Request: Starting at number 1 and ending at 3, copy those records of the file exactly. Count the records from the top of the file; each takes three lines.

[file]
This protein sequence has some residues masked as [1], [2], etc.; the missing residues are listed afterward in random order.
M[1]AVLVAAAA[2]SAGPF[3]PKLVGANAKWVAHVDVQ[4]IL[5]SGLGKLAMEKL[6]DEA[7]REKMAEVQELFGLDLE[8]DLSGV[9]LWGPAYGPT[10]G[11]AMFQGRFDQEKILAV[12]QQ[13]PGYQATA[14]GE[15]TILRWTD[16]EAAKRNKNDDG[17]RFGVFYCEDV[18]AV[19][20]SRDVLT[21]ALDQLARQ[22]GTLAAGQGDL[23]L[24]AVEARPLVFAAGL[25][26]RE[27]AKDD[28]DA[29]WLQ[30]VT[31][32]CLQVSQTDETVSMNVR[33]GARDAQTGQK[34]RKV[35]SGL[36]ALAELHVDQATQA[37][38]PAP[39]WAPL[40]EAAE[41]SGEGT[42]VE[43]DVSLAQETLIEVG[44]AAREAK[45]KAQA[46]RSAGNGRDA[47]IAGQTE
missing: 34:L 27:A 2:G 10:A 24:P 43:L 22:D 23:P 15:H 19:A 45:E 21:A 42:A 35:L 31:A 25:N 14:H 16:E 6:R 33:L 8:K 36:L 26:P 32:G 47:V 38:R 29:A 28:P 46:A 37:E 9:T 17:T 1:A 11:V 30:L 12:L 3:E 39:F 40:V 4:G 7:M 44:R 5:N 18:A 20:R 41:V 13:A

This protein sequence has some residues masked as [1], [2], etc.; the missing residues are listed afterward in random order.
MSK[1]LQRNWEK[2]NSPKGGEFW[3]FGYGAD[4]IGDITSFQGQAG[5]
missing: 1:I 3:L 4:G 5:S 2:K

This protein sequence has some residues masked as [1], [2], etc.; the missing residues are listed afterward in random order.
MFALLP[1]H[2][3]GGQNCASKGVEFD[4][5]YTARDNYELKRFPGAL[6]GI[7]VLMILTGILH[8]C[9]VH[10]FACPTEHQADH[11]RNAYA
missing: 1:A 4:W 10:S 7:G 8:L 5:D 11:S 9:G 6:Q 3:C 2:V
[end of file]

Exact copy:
This protein sequence has some residues masked as [1], [2], etc.; the missing residues are listed afterward in random order.
M[1]AVLVAAAA[2]SAGPF[3]PKLVGANAKWVAHVDVQ[4]IL[5]SGLGKLAMEKL[6]DEA[7]REKMAEVQELFGLDLE[8]DLSGV[9]LWGPAYGPT[10]G[11]AMFQGRFDQEKILAV[12]QQ[13]PGYQATA[14]GE[15]TILRWTD[16]EAAKRNKNDDG[17]RFGVFYCEDV[18]AV[19][20]SRDVLT[21]ALDQLARQ[22]GTLAAGQGDL[23]L[24]AVEARPLVFAAGL[25][26]RE[27]AKDD[28]DA[29]WLQ[30]VT[31][32]CLQVSQTDETVSMNVR[33]GARDAQTGQK[34]RKV[35]SGL[36]ALAELHVDQATQA[37][38]PAP[39]WAPL[40]EAAE[41]SGEGT[42]VE[43]DVSLAQETLIEVG[44]AAREAK[45]KAQA[46]RSAGNGRDA[47]IAGQTE
missing: 34:L 27:A 2:G 10:A 24:P 43:L 22:D 23:P 15:H 19:A 45:E 21:A 42:A 35:L 31:A 25:N 14:H 16:E 6:R 33:L 8:K 36:L 26:P 32:G 47:V 38:R 29:A 28:P 46:A 37:E 9:T 17:T 1:A 11:V 30:L 12:L 3:E 39:F 40:V 4:G 7:M 44:R 5:N 18:A 20:R 41:V 13:A

This protein sequence has some residues masked as [1], [2], etc.; the missing residues are listed afterward in random order.
MSK[1]LQRNWEK[2]NSPKGGEFW[3]FGYGAD[4]IGDITSFQGQAG[5]
missing: 1:I 3:L 4:G 5:S 2:K

This protein sequence has some residues masked as [1], [2], etc.; the missing residues are listed afterward in random order.
MFALLP[1]H[2][3]GGQNCASKGVEFD[4][5]YTARDNYELKRFPGAL[6]GI[7]VLMILTGILH[8]C[9]VH[10]FACPTEHQADH[11]RNAYA
missing: 1:A 4:W 10:S 7:G 8:L 5:D 11:S 9:G 6:Q 3:C 2:V